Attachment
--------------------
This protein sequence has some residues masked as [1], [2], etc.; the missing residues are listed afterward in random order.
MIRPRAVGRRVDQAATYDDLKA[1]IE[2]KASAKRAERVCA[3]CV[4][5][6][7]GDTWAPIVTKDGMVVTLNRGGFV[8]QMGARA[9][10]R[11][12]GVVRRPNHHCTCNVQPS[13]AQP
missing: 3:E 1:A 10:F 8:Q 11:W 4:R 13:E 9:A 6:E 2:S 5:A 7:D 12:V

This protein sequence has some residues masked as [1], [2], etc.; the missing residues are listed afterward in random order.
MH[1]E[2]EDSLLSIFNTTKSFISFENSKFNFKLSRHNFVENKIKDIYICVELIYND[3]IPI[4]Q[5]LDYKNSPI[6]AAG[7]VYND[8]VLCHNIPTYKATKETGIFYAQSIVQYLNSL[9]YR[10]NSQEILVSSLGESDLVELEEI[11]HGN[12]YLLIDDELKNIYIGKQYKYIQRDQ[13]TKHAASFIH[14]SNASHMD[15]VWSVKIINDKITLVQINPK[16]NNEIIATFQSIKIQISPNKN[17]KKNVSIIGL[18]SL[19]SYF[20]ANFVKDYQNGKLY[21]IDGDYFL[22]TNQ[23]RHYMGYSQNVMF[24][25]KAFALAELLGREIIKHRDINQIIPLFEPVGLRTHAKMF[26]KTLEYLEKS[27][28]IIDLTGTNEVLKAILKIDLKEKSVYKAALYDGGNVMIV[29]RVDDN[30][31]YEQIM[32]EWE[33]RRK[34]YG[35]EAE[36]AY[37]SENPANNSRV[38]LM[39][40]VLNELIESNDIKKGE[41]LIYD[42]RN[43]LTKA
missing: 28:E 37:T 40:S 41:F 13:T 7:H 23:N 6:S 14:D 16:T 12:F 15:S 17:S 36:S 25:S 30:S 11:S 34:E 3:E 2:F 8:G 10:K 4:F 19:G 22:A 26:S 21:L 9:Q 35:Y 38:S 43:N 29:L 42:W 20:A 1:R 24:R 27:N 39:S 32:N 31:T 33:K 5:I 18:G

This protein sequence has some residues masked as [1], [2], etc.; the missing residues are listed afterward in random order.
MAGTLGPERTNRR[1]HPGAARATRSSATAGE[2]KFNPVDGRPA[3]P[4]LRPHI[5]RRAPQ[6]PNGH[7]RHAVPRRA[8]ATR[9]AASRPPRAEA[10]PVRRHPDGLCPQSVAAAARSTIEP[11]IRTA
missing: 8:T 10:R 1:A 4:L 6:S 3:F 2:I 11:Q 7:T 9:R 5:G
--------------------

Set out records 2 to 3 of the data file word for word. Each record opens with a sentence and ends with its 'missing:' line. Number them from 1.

This protein sequence has some residues masked as [1], [2], etc.; the missing residues are listed afterward in random order.
MH[1]E[2]EDSLLSIFNTTKSFISFENSKFNFKLSRHNFVENKIKDIYICVELIYND[3]IPI[4]Q[5]LDYKNSPI[6]AAG[7]VYND[8]VLCHNIPTYKATKETGIFYAQSIVQYLNSL[9]YR[10]NSQEILVSSLGESDLVELEEI[11]HGN[12]YLLIDDELKNIYIGKQYKYIQRDQ[13]TKHAASFIH[14]SNASHMD[15]VWSVKIINDKITLVQINPK[16]NNEIIATFQSIKIQISPNKN[17]KKNVSIIGL[18]SL[19]SYF[20]ANFVKDYQNGKLY[21]IDGDYFL[22]TNQ[23]RHYMGYSQNVMF[24][25]KAFALAELLGREIIKHRDINQIIPLFEPVGLRTHAKMF[26]KTLEYLEKS[27][28]IIDLTGTNEVLKAILKIDLKEKSVYKAALYDGGNVMIV[29]RVDDN[30][31]YEQIM[32]EWE[33]RRK[34]YG[35]EAE[36]AY[37]SENPANNSRV[38]LM[39][40]VLNELIESNDIKKGE[41]LIYD[42]RN[43]LTKA
missing: 28:E 37:T 40:S 41:F 13:T 7:H 23:N 6:S 14:D 16:T 12:F 15:S 17:S 36:S 25:S 30:S 11:S 34:E 3:E 2:F 8:G 10:K 4:F 19:G 22:A 26:S 21:L 9:Q 35:Y 38:S 43:N 29:L 42:W 20:A 1:R 24:R 27:N 39:S 32:N 31:T 33:K 5:I 18:G

This protein sequence has some residues masked as [1], [2], etc.; the missing residues are listed afterward in random order.
MAGTLGPERTNRR[1]HPGAARATRSSATAGE[2]KFNPVDGRPA[3]P[4]LRPHI[5]RRAPQ[6]PNGH[7]RHAVPRRA[8]ATR[9]AASRPPRAEA[10]PVRRHPDGLCPQSVAAAARSTIEP[11]IRTA
missing: 8:T 10:R 1:A 4:L 6:S 3:F 2:I 11:Q 7:T 9:R 5:G